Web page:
Thank you to Lisa for sharing her question about delayed onset muscle soreness on FaceBook.  She says, “I’d love to know more about mastering the blend of resistance training and yoga – I can’t seem to get into a weekly rhythm that avoids the delayed onset muscle soreness (DOMS) of one affecting the practice of the other…”

Answer

Audio version: Muscle Soreness Affects My Training

DOMS is that soreness you may feel the day or two after training.  It can feel like a tenderness or burning sensation when you move or general stiffness.

What causes DOMS is a question up for debate.  Because of the burning sensation, there is an argument that is comes from lactic acid build up though there is little evidence to prove that.  Lactic acid is a product of prolonged muscle activity.  Mostly, it is believed that soreness comes from micro tears in muscle and connective tissue fibers.

If the latter is the case, then the body needs to repair the damage to the tissues.  There are things you can do to help the body heal faster and more efficiently.

Hydration and Nutrition

Be sure you are drinking enough water throughout the day and both during and after your practice.  Your body is made mostly of water.  If you are not staying properly hydrated muscle and connective tissue fibers become less pliable and tear easier.

Along with the water, you want to be sure you are getting enough electrolytes.  Electrolytes are minerals that regulate the flow of fluids around and within cells.  Without proper electrolyte balance, cells can become dehydrated or even swollen with fluid.  A simple and inexpensive way to get electrolytes without sugary, artificial sports drinks is to squeeze some lime juice and sprinkle of a bit of sea salt to your water.

Are you eating enough protein?  We, women, love carbs and sweets, but we often forget to get enough protein.  Protein is vital to repair and rebuild tissue in the body.

Something else to think about is having an anti-inflammatory diet. Cut back on grains, dairy, sugar, and coffee, which tend to be acidic, and add more alkaline foods.  Watery fruits and veggies like melons and cucumbers are more alkaline.  Also, add herbs and spices like ginger, garlic and mint.  Their anti-inflammatory properties help speed healing in the affected muscles.

Warm Up and Cool Down

Before you jump full force into your workout or practice, give your body time to warm up, especially if you are already sore. A good yoga instructor should ease you into your practice, but you may need a little extra time to do some gentle movement before class.

The cool down is most often ignored.  I am guilty of this after weight training.  After my last rep, I head straight for the locker room.  What I need to do is take the time to cool down and let the body know that it’s done.

There is argument about whether the human body really needs to warm up and cool down.  Back when we actually moved our bodies most of the day, we probably did not but given our sedentary culture, our bodies may need to ease into training.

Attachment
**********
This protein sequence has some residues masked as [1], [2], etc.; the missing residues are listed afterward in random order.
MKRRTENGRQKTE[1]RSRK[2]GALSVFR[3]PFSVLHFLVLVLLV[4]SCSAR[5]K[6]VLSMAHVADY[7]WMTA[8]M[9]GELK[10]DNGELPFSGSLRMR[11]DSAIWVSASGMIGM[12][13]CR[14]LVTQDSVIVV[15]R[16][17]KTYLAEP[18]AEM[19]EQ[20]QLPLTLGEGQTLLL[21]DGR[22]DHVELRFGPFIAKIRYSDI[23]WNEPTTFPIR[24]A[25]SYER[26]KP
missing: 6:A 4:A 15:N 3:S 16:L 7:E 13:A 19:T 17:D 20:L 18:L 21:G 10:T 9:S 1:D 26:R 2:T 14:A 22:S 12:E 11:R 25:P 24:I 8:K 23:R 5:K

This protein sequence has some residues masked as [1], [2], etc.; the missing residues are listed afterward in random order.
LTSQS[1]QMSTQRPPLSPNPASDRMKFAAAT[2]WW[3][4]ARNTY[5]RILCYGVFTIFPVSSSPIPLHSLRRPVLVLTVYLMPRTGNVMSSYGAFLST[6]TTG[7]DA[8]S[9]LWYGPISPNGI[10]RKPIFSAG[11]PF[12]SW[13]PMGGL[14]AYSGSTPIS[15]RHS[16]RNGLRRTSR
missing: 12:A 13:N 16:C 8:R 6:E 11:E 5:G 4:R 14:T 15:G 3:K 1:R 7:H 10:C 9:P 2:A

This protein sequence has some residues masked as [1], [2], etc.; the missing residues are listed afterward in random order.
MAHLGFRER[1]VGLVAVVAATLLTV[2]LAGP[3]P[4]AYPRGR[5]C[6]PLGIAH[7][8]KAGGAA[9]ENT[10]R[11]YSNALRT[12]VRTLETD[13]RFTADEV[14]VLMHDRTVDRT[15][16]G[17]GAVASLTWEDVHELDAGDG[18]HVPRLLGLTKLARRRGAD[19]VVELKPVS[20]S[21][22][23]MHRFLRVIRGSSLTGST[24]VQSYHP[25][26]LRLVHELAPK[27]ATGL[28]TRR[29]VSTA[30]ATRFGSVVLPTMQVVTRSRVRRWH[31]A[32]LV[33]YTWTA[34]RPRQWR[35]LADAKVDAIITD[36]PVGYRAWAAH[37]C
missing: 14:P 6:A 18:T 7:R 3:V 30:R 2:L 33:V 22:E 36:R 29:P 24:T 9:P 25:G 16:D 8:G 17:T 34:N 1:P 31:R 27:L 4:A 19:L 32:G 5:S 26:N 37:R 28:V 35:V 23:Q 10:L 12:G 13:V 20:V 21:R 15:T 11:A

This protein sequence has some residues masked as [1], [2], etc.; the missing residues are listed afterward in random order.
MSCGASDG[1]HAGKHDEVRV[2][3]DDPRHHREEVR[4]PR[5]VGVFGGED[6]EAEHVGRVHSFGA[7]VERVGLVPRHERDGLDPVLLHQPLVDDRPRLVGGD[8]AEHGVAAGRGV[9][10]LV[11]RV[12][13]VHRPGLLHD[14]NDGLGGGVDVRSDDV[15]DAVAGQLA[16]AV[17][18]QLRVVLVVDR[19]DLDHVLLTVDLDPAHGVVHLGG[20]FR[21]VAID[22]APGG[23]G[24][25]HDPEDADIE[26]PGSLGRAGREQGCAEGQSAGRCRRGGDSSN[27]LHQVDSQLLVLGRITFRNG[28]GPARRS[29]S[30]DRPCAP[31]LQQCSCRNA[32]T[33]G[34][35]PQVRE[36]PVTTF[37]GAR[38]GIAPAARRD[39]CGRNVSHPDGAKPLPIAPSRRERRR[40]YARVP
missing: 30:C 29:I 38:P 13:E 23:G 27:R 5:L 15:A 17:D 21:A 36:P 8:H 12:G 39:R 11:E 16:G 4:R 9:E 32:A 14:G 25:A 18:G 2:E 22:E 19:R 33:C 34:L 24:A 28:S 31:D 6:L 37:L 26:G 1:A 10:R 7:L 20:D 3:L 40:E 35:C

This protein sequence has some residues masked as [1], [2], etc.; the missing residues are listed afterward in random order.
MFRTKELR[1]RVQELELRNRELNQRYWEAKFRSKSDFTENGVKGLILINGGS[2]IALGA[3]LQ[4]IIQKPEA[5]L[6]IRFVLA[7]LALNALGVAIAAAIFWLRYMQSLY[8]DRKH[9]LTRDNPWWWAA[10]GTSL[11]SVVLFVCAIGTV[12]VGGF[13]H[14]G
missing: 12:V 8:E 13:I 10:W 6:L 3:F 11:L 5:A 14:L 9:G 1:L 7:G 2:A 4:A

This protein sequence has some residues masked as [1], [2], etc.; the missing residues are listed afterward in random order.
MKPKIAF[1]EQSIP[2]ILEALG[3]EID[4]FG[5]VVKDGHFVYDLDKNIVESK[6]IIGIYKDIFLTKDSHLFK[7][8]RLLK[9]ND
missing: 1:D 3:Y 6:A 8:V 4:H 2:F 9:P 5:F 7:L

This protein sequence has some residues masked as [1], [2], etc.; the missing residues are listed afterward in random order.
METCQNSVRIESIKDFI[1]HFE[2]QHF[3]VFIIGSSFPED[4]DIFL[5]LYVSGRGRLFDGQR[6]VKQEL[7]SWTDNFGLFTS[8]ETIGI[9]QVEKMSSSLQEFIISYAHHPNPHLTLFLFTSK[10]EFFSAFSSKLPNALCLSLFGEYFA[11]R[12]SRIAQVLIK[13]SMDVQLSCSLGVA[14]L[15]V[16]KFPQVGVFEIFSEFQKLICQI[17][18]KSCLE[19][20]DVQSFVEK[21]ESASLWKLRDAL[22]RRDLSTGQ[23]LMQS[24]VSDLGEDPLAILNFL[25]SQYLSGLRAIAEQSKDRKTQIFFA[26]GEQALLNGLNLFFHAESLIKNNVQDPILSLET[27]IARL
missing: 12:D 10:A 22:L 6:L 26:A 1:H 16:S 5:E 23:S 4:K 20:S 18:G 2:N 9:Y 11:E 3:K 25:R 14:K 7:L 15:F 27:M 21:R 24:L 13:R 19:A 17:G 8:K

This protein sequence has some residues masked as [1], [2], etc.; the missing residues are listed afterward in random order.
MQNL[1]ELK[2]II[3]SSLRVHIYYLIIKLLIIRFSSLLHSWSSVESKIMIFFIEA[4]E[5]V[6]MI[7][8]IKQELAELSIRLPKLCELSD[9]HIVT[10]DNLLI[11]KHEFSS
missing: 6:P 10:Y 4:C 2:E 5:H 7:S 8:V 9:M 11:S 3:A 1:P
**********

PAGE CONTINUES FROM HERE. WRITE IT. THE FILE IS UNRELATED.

Sleep

Your body is still active when we sleep.  That is when it goes into repair mode.  You need sleep so your body can heal those micro tears that are causing soreness.

Granted it is challenging to get enough sleep these days.  If you cannot get 7-9 hours, try to get quality sleep.  Prepare the body and mind to wind down by keeping the lights low in the evening and turning off computers and televisions an hour or two before bed. Take a bath or shower.  Read a good book.  This will help you settle down and sleep better.  Eating 3 or more hours before bed can help you stay asleep throughout the night.  Darken your room as much as possible, including covering up digital clocks.  Reducing noise can improve your sleep as well.

Home Remedies

Your post-workout shower is a great hydrotherapy treatment for muscle soreness. I’ll a huge fan of hydrotherapy so I would go to someplace like Spa World in Chantilly, VA or Kabuki Springs in San Francisco after every training or practice, if I could. Turn on the water as hot as you can tolerate it for one minute to get circulation moving toward the skin, then turn on the water as cold as you can tolerate it for one minute to get your circulation moving toward your inner organs.   Go back and forth a few times to get the circulation pumping toxins out and healthy fluids into the cells.

Another combination that works well for me is to take a long hot bath then get into a cold shower.  The circulation moving feels like something prickling your skin but I find it relaxing and healing.  These hot/cold treatments are great sleep aids too.  Adding Epson salts to your bath water is very soothing.

When I know a client is going to feel sore after one of our workouts, I usually advise them to use Arnica Montana. Arnica is a homeopathic remedy that you can use topically as a cream or gel or, if you think your whole body will be sore, you can use the oral remedy.  Arnica relieves inflammation and speeds the healing of bruises.

When I was dancing with Naoko Maeshiba, Tiger Balm was my savior.  I would have very little time to warm up after an hour and a half driving commute before jumping into three-hour dance rehearsals.  Tiger Balm’s ginger-cinnamon warmth saved me from who knows what kind of injuries from tightness and stiffness. It smells great too.

Know Your Rhythm

DOMS usually occurs 24 to 48 hours after exercise and lasts up to 72 hours.  Do you feel sore the day after a workout or two days afterward?  Awareness of when you usually feel it can help you schedule your workouts.

Say for example, you went gung ho in hot yoga class and you know that two days from now getting up from your desk will be monumental, but you plan to have your heavy weight-training day.  You may want to rethink that.  Have a light weight day or go for an easy walk.  If you have had a heavy weight-training day, you might want to opt for a restorative or gentle yoga class for the next workout.  If you are super sore, you may want to schedule a massage.

Don’t just take my word on these suggestions.   Experiment with any of these methods and let me know in the comments below which work for you.

If you have your own methods for overcoming muscle soreness, please share them in the comments as well.

With Love,

Jen